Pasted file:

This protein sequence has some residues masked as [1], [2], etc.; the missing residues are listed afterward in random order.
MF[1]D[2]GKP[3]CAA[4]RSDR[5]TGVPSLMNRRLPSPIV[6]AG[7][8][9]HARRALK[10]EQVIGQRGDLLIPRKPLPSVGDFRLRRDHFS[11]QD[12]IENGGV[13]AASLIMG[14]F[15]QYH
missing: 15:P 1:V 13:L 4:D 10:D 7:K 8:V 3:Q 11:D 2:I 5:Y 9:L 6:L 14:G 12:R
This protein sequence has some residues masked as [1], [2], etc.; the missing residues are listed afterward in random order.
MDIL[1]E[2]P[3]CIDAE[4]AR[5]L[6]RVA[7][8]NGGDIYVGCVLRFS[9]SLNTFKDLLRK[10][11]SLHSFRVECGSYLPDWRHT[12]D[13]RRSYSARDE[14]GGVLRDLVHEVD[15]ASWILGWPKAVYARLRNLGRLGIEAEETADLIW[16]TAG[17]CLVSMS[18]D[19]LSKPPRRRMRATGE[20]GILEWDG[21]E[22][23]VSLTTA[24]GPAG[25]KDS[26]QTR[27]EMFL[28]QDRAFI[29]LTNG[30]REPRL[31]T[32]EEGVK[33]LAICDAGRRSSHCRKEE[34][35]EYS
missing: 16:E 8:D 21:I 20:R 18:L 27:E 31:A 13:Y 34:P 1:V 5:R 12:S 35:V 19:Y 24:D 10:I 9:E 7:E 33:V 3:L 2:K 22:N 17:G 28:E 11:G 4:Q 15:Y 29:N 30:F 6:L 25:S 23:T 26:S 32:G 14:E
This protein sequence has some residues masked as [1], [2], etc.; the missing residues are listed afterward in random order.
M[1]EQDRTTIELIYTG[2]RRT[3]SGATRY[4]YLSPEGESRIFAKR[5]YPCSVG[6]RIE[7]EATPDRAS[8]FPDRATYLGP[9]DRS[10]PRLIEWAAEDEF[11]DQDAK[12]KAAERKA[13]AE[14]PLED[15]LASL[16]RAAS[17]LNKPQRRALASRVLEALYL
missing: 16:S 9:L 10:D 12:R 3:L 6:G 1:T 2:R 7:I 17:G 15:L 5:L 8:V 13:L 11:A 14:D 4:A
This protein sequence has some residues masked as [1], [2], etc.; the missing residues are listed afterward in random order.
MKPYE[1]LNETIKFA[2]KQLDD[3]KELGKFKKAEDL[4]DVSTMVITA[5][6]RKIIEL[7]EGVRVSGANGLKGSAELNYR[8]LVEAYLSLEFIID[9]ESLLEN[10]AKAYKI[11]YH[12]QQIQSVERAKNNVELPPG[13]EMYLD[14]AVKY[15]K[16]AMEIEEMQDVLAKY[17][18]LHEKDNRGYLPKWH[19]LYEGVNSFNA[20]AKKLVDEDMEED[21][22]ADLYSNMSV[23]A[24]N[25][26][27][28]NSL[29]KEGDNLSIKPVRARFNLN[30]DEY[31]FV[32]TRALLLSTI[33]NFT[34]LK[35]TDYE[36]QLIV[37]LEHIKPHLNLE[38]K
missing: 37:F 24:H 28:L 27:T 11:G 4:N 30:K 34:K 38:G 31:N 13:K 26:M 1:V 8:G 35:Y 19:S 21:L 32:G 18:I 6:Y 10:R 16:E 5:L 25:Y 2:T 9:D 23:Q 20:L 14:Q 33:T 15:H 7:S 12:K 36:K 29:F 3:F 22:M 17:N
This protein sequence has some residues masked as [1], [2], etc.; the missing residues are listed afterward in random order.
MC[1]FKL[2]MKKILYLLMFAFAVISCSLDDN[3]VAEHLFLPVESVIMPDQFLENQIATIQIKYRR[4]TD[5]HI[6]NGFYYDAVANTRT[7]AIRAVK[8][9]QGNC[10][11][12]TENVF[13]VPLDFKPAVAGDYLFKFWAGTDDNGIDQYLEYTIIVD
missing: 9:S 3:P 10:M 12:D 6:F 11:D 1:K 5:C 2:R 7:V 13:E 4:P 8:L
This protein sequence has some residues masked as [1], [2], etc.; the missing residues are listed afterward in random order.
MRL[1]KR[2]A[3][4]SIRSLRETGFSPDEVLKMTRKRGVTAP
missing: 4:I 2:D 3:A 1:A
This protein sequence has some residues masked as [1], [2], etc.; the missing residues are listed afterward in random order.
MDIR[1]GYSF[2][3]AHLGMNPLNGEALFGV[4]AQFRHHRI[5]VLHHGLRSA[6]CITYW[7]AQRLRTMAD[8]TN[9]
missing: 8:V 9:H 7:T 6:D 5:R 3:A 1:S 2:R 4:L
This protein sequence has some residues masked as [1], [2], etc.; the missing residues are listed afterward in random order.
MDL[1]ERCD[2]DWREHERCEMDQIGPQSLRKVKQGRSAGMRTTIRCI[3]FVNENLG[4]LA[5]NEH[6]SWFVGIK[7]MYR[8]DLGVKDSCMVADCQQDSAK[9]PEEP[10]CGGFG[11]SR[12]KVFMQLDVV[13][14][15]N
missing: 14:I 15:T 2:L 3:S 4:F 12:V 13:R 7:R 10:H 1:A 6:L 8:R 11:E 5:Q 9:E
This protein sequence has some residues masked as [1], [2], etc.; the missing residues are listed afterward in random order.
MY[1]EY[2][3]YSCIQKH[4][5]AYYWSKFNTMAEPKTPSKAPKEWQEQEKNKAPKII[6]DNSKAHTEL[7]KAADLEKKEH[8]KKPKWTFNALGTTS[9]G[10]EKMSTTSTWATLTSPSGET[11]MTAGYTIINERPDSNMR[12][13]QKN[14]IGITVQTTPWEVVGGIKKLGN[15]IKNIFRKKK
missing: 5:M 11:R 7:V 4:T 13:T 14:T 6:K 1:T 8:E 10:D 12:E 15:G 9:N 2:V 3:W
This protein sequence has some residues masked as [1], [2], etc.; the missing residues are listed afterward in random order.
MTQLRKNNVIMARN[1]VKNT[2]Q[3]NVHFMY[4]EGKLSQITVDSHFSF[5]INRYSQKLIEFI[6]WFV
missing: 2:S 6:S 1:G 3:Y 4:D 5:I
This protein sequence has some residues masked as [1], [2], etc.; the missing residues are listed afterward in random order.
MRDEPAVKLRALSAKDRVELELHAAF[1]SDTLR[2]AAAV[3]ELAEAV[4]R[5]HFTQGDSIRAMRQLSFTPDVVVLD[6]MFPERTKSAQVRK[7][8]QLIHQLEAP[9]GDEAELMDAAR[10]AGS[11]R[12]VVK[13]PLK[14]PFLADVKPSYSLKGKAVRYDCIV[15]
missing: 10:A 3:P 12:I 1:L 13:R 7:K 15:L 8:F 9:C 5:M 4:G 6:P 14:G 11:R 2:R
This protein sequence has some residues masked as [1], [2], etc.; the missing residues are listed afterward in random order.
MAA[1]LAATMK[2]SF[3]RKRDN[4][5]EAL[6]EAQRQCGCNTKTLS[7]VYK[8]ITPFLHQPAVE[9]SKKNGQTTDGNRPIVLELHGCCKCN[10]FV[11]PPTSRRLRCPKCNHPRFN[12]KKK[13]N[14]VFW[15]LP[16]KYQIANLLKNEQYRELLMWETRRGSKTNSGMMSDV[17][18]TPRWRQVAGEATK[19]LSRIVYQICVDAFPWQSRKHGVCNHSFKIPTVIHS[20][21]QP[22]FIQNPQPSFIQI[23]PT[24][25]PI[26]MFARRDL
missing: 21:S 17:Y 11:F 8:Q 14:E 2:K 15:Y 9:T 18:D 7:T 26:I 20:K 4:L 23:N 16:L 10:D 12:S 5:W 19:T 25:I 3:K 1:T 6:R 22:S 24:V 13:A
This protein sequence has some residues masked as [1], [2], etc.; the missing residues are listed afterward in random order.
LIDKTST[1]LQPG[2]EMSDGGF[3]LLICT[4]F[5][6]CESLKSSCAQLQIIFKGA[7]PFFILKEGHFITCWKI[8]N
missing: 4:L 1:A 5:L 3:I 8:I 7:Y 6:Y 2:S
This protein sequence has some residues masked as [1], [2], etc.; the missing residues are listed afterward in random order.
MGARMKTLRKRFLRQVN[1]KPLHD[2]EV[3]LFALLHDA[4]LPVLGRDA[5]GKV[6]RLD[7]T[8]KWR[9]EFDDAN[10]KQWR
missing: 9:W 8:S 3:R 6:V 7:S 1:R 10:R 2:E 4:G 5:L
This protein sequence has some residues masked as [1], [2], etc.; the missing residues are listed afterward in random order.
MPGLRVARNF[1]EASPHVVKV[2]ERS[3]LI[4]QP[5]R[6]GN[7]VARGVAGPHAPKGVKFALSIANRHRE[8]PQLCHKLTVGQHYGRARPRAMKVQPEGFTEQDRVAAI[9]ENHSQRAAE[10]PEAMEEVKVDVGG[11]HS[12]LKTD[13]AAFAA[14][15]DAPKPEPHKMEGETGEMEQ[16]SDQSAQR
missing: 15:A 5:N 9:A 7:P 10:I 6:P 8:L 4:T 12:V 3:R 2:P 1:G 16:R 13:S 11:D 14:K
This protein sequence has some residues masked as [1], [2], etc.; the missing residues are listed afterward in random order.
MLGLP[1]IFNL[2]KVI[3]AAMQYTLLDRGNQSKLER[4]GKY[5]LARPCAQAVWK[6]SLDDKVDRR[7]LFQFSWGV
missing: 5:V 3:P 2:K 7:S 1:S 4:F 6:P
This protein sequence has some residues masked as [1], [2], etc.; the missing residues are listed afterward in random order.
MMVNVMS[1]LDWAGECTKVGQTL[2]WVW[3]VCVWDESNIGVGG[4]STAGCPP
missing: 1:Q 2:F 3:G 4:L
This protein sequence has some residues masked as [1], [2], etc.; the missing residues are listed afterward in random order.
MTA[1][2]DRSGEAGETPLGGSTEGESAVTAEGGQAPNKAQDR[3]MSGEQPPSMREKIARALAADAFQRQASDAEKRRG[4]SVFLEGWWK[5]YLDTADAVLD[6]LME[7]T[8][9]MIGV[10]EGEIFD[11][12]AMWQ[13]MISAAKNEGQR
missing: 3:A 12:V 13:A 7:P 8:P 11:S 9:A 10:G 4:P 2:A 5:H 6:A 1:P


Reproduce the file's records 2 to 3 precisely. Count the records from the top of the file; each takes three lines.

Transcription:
This protein sequence has some residues masked as [1], [2], etc.; the missing residues are listed afterward in random order.
MDIL[1]E[2]P[3]CIDAE[4]AR[5]L[6]RVA[7][8]NGGDIYVGCVLRFS[9]SLNTFKDLLRK[10][11]SLHSFRVECGSYLPDWRHT[12]D[13]RRSYSARDE[14]GGVLRDLVHEVD[15]ASWILGWPKAVYARLRNLGRLGIEAEETADLIW[16]TAG[17]CLVSMS[18]D[19]LSKPPRRRMRATGE[20]GILEWDG[21]E[22][23]VSLTTA[24]GPAG[25]KDS[26]QTR[27]EMFL[28]QDRAFI[29]LTNG[30]REPRL[31]T[32]EEGVK[33]LAICDAGRRSSHCRKEE[34][35]EYS
missing: 16:E 8:D 21:I 20:R 18:L 27:E 31:A 13:Y 34:P 1:V 5:R 12:S 35:V 19:Y 24:D 10:I 9:E 7:E 33:V 3:L 2:K 22:N 17:G 28:E 11:G 4:Q 15:Y 29:N 30:F 6:L 25:S 23:T 26:S 32:G 14:E
This protein sequence has some residues masked as [1], [2], etc.; the missing residues are listed afterward in random order.
M[1]EQDRTTIELIYTG[2]RRT[3]SGATRY[4]YLSPEGESRIFAKR[5]YPCSVG[6]RIE[7]EATPDRAS[8]FPDRATYLGP[9]DRS[10]PRLIEWAAEDEF[11]DQDAK[12]KAAERKA[13]AE[14]PLED[15]LASL[16]RAAS[17]LNKPQRRALASRVLEALYL
missing: 16:S 9:L 10:D 12:R 3:L 6:G 1:T 2:R 7:I 17:G 15:L 5:L 8:V 13:L 11:A 14:D 4:A